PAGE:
This looks like Commodore took a 8032-sk board and used 64K X1 RAM chips to make this 8096. It also looks like all the ROMs are on sockets. Is that correct? If so that is a lucky break for replacement.

3.6VDC on the SYNC signal does not seem good. It should be about a 25% duty cycle (about 1.25VDC) to have normal instruction fetching. It appears the CPU may not be running properly (due to reading bad ROM?) although as daver2 mentioned perhaps that can be affected by the type of voltmeter.

Make sure that you have +12V and -5V on the dynamic RAM chips (4164). Without zero page RAM, the computer will not run. If power is OK there, as another step, I can send you replacement firmware using 2532 EPROMs assuming the images are on Zimmers.net somewhere.

giobbi
January 12th, 2014, 12:37 PM
This looks like Commodore took a 8032-sk board and used 64K X1 RAM chips to make this 8096. It also looks like all the ROMs are on sockets. Is that correct? If so that is a lucky break for replacement.

3.6VDC on the SYNC signal does not seem good. It should be about a 25% duty cycle (about 1.25VDC) to have normal instruction fetching. It appears the CPU may not be running properly (due to reading bad ROM?) although as daver2 mentioned perhaps that can be affected by the type of voltmeter.

Make sure that you have +12V and -5V on the dynamic RAM chips (4164). Without zero page RAM, the computer will not run. If power is OK there, as another step, I can send you replacement firmware using 2532 EPROMs assuming the images are on Zimmers.net somewhere.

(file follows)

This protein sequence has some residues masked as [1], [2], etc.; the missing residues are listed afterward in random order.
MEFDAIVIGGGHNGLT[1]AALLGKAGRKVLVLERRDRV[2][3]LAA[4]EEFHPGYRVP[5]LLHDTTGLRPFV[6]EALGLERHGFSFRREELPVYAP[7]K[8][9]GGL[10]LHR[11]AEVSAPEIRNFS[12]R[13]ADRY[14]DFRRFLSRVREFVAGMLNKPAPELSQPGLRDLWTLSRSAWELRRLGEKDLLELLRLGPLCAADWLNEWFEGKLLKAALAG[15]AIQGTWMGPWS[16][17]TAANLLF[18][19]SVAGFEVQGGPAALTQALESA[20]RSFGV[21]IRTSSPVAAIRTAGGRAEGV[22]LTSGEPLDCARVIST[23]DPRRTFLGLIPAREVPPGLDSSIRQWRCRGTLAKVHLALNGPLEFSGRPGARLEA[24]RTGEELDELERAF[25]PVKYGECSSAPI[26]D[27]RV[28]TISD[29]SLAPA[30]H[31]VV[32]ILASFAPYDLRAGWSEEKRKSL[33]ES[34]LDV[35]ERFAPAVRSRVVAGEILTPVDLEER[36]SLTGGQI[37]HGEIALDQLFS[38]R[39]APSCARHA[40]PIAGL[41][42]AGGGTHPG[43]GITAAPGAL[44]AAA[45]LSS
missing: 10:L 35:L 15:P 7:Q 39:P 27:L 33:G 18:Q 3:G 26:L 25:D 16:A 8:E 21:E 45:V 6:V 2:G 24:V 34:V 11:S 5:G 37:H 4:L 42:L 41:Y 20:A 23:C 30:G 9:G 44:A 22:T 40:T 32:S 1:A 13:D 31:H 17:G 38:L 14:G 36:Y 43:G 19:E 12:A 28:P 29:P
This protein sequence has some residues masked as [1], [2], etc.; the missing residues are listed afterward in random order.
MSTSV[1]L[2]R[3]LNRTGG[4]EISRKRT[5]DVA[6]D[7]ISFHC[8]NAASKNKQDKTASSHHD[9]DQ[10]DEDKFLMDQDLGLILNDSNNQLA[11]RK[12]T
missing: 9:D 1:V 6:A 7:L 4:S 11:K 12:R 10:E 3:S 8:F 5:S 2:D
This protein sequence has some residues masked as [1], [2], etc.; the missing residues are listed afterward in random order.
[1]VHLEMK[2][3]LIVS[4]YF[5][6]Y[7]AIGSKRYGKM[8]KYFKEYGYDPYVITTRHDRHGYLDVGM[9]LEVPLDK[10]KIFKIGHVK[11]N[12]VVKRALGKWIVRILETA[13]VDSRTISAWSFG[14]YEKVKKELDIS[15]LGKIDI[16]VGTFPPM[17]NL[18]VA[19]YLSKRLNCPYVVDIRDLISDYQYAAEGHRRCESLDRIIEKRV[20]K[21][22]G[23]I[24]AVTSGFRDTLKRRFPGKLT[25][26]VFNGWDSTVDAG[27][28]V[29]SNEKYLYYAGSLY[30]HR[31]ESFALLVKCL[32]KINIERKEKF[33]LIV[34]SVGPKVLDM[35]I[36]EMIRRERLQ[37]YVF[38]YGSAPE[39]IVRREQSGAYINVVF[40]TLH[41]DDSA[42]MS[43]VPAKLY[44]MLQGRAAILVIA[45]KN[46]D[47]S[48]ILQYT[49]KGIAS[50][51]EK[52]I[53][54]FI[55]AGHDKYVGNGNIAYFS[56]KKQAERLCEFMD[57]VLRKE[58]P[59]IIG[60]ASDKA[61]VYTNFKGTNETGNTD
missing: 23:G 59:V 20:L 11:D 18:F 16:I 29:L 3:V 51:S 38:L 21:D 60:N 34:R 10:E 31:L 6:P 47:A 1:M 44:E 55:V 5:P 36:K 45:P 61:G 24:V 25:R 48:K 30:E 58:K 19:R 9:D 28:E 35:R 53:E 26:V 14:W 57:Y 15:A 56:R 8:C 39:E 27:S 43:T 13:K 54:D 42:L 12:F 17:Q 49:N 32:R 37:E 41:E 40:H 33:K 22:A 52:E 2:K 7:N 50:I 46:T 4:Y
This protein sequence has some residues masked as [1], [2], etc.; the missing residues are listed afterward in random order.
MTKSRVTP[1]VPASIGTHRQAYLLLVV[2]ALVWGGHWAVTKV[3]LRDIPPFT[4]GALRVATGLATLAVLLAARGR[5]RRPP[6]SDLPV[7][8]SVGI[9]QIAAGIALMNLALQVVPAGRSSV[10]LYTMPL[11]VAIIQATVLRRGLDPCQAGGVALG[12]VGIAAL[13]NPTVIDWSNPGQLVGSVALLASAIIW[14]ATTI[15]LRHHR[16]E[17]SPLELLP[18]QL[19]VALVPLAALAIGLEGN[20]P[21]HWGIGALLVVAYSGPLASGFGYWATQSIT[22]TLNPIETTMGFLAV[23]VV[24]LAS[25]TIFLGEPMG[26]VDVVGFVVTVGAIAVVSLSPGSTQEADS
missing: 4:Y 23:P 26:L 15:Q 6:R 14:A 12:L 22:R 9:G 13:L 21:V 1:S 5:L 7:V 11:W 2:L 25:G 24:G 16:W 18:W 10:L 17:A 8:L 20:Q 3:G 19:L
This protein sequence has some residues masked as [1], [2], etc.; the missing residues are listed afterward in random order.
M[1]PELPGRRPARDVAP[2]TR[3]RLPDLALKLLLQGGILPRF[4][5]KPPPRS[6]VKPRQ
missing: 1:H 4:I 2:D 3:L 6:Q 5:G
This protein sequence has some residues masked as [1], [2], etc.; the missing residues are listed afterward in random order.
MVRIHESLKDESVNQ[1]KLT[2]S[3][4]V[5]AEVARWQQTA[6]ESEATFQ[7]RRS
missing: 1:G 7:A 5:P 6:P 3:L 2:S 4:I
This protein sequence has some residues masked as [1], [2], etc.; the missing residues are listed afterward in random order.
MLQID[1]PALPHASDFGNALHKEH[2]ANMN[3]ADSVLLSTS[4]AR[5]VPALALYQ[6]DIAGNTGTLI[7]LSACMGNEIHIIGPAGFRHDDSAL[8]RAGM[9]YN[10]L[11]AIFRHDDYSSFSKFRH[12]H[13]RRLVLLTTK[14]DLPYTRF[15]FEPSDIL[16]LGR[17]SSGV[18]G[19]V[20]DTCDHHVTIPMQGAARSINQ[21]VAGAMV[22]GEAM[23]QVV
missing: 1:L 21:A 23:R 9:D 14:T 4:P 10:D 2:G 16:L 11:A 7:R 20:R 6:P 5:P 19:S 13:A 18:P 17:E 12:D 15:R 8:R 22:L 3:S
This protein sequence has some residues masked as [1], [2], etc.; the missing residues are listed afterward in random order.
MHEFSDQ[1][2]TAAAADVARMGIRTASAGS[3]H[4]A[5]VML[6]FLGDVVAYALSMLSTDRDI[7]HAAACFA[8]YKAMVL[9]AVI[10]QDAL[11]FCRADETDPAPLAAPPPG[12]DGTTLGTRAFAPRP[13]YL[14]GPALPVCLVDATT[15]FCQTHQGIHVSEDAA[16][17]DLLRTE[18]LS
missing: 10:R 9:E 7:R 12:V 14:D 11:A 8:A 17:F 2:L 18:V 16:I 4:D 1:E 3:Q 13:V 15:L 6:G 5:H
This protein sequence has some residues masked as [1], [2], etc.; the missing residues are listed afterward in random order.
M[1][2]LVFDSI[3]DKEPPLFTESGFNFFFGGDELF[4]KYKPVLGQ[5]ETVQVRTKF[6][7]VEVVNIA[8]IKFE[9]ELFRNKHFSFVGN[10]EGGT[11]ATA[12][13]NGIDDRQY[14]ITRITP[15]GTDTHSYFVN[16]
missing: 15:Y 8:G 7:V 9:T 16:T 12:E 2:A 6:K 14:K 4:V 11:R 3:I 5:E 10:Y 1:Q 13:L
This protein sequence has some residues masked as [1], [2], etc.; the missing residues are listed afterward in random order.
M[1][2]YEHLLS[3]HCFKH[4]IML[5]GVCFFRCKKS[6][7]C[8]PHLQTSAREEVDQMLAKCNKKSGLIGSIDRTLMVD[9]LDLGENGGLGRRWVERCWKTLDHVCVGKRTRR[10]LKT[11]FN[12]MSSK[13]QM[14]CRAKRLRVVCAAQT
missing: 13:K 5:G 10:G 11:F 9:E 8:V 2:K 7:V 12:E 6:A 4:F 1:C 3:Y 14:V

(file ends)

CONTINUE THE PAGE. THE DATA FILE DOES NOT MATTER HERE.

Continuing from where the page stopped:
Dave, it seems the motherboard is using 4116 RAM and it is the 8032030 assy: I think it's a standard 8032 motherboard. I have two of them here (same assy) and they are the same motherboard. Also the romset is the same. Maybe somebody put an 8032 motherboard inside an 8096 case? I can't see how it could have 96 kB...

If you're planning to send him a replacement for the firmware, remember this assy need a fix (patch) or it won't work with the zimmers images (do you remember, Dave? My 8032 didn't work until I patched the pcb: http://www.vintage-computer.com/vcforum/showthread.php?39910-CBM-8032-video-issue).

Since the last 8032 I fixed had a broken CRTC, if I was in your shoes I would try to change the CRTC (UB13): it's easy because it's socketed, but of course it means you must have a replacement there. I found them some months ago on eBay for a little price. The fact you haven't scan lines make me think the issue could be there.

Also: in my very little experience, I fixed more issues changing old sockets than changing ICs :-) -- Commodore sockets from that era are often unreliable.

A question: does it make the "chirp" at boot?

aaah, try to remove the two 6520 and see if it boots: you don't need them to boot (but of course they're needed if you want to use the computer!).